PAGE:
Is "XP Mode" a security problem?
You have probably seen the headlines on the web, proclaiming that XP Mode is a "security disaster." Sophos CTO Richard Jacobs has been widely quoted as saying exactly that in this blog post.
Jacobs says XP Mode "risks undoing much of the progress that Microsoft has made on the security front in the last few years." Jacobs' big complaint seems to be that XP Mode is essentially a separate logical computer and thus doesn't share the Windows 7 host's security settings, security software, patches and so forth. That's true, of course - but that's true of any guest OS running in a VM on any host. Jacobs' other complaint is that Microsoft "didn't provide tools to help manage all of this." Of course, since the XP Mode VM does appear to the network like a separate machine, it can be managed in the same way organizations manage their non-virtual Windows XP machines.
Jacobs says if you use XP Mode, "now you are managing twice as many PCs as before" and charges that XP Mode "increases cost and complexity." You may indeed need to install anti-virus software on the virtual OS, but he is quick to point out that "licensing is not a problem for Sophos products." Sophos is not unique in this; other vendors also license their security software on a per-physical machine basis, rather than per-OS instance.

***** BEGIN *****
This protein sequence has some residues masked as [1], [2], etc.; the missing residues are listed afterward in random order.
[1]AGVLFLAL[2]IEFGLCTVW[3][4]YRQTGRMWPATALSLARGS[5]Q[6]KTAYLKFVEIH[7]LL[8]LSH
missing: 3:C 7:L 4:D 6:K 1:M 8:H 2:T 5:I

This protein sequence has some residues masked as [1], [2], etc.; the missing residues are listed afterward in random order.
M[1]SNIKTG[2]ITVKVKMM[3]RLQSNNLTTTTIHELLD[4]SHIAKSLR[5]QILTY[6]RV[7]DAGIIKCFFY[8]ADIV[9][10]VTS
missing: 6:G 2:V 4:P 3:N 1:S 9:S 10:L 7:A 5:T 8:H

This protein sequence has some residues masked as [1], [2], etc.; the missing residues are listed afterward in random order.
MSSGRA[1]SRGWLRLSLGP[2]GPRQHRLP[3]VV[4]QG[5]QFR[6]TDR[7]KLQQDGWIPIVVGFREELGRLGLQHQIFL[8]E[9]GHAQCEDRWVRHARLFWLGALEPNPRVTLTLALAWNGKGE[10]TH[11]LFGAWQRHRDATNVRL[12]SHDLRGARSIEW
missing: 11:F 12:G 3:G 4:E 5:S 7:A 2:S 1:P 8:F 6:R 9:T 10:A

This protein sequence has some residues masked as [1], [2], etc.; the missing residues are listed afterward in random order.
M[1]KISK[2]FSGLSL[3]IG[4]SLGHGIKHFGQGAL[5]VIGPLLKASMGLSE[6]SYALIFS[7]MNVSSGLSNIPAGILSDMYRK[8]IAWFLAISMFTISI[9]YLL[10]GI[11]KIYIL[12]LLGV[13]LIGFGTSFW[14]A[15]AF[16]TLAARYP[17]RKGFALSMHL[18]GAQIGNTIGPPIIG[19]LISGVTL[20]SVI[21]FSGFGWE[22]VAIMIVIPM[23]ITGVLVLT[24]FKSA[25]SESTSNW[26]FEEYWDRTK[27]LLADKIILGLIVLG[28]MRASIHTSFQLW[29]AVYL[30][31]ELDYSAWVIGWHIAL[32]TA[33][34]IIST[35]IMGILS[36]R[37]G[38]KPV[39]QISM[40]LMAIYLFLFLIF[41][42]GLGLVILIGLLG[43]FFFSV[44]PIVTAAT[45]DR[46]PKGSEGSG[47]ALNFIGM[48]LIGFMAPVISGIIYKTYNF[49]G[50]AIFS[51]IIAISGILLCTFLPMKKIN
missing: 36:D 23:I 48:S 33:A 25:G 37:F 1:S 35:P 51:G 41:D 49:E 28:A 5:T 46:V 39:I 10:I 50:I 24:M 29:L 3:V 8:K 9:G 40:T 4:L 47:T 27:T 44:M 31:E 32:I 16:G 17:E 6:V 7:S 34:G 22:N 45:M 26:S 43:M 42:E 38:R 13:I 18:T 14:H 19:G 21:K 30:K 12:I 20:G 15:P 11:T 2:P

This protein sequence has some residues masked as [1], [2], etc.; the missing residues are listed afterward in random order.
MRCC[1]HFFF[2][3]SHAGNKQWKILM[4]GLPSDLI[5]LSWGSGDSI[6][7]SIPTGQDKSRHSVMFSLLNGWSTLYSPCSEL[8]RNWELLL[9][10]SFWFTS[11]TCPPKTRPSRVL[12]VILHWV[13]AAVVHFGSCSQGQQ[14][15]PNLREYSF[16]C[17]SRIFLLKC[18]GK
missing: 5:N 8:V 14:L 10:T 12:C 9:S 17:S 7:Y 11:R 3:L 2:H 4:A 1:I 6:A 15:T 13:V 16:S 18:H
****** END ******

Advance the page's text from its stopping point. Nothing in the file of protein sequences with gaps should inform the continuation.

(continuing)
How can you make "XP Mode" more secure?
The takeaway here is that "XP Mode" is not a magical "feature" in Windows 7. It is a real instance of Windows XP running in a virtual machine, and it must be treated as such for security purposes. As long as you understand that, it's no more a "security disaster" than having a building full of computers running Windows XP. To make it secure, then, do the following:
Ensure that the appropriate anti-virus/anti-malware software is installed on XP in the VM. Local security software on the host machine does not protect it.
Ensure that the VM gets all of the XP security updates through automatic updates or WSUS.
Ensure that any applications installed in the VM get vendor updates when needed.
Disable unneeded services on the XP OS running in the VM.
In short, you should follow all the security guidelines in the Windows XP Security Compliance Management Toolkit here.
To manage the XP Mode VMs, change the default networking behavior in the XP VM from NAT to bridged. To change the settings, open the Virtual Machines folder (Start | All Programs | Windows Virtual PC | Virtual Machines), right click the Virtual Windows XP. vmcx file and select Settings. This will open the dialog box shown in Figure 4.
Figure 4: You can change the XP VM's settings for better security
Use MED-V for centralized management of virtual machines